Consumer Revival Needed After Disappointing First Quarter
As cracks start to appear in the economic data, the Bank of England downgrades its growth and inflation forecasts and the country heads to the polls to vote for the government that will lead the Brexit negotiations with the EU, it’s clear that an interesting period lies ahead for the UK.
For almost a year now – since the EU referendum – we’ve heard a lot about the surprisingly resilience of the UK economy, while the BoE and other experts have been berated for their gloomy outlook for Brexit Britain. And while many of those will accept that the country has performed better than they anticipated, the cracks are starting to appear and the data so far this week has clearly highlighted where.
The retail sales report on Thursday should offer further insight into the consumer following a dire start to the year for spending and at a time when real incomes are now officially falling. The data released earlier in the week showed inflation hit 2.7% in April – albeit largely driven by the timing of Easter this year – while earnings rose by only 2.4%, or 2.1% excluding bonuses.
With at least the near-term outlook for real wage growth looking bleak – as the weaker pound keeps inflation elevated and the uncertainty surrounding Brexit weighs on wage growth – the coming months may be quite challenging for retailers. While the UK consumer is not particularly averse to spending on credit, which at times is what’s kept the economy ticking along, there is a clear correlation between real wage growth and spending and it doesn’t look good. The chart below shows real wage growth (earnings growth minus inflation) in orange and retail sales in purple, compared to a year ago.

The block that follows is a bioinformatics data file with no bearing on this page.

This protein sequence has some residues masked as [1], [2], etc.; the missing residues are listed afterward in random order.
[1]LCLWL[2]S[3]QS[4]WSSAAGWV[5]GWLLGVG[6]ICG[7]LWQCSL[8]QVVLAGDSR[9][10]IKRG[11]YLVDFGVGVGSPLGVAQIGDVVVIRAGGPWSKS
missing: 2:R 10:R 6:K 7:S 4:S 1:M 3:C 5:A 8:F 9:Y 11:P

Given how valuable the consumer is to the UK economy and the trend over the last few months, it’s no wonder that the BoE downgraded its growth forecasts last week. Should we see a revival in the consumer in the coming months and the first quarter prove to be a blip, then the outlook could look a little brighter. Given the latest data on inflation and wages though, it’s not looking great.
A mini spending revival is expected for April, with overall and core retail sales seen rising 1% from a month earlier, and 2% and 2.5%, respectively, from the same month a year earlier. While this may give reason for some optimism, it is worth remembering again that Easter fell in April this year and March last year which will flatter the numbers in much the same way that it made them appear worse last month. We may need to see more evidence of a consumer revival if we’re truly going to see the resilience that we’ve heard so much about.
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